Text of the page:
2. There’s a bigger variety of products sold online. In-store, you may only be able to find a few CBD products. Shopping online gives you access to tinctures, balms, waxes, creams, lotions, vape juices, and more! You might even be able to find CBD treats for your pets.
  3. Shop anytime, anywhere. If you realize you’re running low on CBD at midnight while in your pajamas, there’s no need to worry — just place an order online. Most online stores will get your CBD product out to you in a few business days.
  4. Compare products instantly. Why waste your time driving store to store comparing products when all the information you need is at your fingertips? Online, you can quickly compare hundreds of products right from the comfort of your own home.

We always recommend placing your order through a reliable online store. If you would prefer to check out CBD locally, see our list below for a few good places to start!

2. Local Stores in Minnesota

If you are looking for industrial hemp CBD in Minnesota, you shouldn’t have any trouble tracking it down in your local vape stores, head shops, and natural health outlets.

Remember to follow our purchasing guide above to ensure you are getting a quality product every time!

Recommended CBD Retailers in Minnesota

Each of these stores should have helpful employees who can recommend industrial hemp CBD products for your needs. See if you can find your city on our list!

Minneapolis

St. Paul

Rochester

All of these stores should have a selection of CBD products for you to choose from. If you don’t see your city on this list, try your local vape shop. It will be a great resource for finding a reliable supplier for CBD.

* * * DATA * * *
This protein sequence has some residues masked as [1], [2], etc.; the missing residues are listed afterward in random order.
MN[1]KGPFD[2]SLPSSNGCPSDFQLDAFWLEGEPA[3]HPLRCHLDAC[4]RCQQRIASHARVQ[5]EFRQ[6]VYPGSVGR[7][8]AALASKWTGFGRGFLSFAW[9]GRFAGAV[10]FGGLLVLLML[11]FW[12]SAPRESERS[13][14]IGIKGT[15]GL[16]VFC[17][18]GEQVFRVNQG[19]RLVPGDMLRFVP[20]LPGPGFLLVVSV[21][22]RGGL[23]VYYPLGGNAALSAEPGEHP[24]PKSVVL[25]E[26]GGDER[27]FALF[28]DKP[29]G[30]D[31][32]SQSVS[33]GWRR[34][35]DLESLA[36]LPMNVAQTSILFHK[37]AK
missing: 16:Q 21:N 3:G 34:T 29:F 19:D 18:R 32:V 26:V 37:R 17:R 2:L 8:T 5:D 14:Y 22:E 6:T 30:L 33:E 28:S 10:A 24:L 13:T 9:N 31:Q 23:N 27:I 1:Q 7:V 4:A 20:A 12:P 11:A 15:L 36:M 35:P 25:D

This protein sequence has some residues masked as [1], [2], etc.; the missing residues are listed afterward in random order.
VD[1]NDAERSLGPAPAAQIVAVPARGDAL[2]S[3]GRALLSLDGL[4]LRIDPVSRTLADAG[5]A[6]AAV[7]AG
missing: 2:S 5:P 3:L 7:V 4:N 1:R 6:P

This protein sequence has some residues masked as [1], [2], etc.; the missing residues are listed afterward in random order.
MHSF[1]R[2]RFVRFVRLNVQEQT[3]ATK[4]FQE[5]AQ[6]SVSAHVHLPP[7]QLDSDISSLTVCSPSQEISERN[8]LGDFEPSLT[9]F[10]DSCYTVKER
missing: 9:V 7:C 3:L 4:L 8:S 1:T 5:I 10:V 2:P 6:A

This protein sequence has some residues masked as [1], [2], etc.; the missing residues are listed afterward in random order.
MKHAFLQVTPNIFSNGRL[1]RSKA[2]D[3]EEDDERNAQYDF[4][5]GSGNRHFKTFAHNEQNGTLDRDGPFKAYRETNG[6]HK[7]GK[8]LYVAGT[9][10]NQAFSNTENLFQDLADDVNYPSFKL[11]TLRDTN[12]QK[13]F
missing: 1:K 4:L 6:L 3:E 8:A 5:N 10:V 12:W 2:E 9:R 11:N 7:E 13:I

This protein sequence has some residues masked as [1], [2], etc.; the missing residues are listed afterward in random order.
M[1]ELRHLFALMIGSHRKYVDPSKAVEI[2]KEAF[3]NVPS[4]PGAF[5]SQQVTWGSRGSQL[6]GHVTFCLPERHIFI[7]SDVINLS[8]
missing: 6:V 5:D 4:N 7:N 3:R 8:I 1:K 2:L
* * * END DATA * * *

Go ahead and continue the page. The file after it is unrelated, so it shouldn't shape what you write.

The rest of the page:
Final Notes on Buying CBD & Delta 8 in Minnesota

Minnesota’s current marijuana laws can make it challenging to find a supplier for quality CBD or delta 8 locally. Shopping online is safer and cheaper.

If you have a medical marijuana card, you may be able to track down CBD through your Cannabis Patient Center. Regardless, you can take advantage of the fact that delta 8 is legal.

If you don’t have a Minnesota medical marijuana card, your best bet is to shop online.

Is CBD Legal in Minnesota?

As hemp was legalized on a federal level, states were also given the right to determine their own stance on hemp-derived CBD products.

While some states, (like California and Hawaii) have pretty strict bans on most CBD products, others readily legalized and launched hemp agriculture programs. Minnesota fell somewhere in the middle.

So, is CBD legal in Minnesota? And if so, where can you find it?

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Luckily, hemp products are legal in Minnesota, but the state restricts certain forms of CBD products while awaiting more FDA regulation.

To understand what this means for consumers, read more about Minnesota CBD laws below: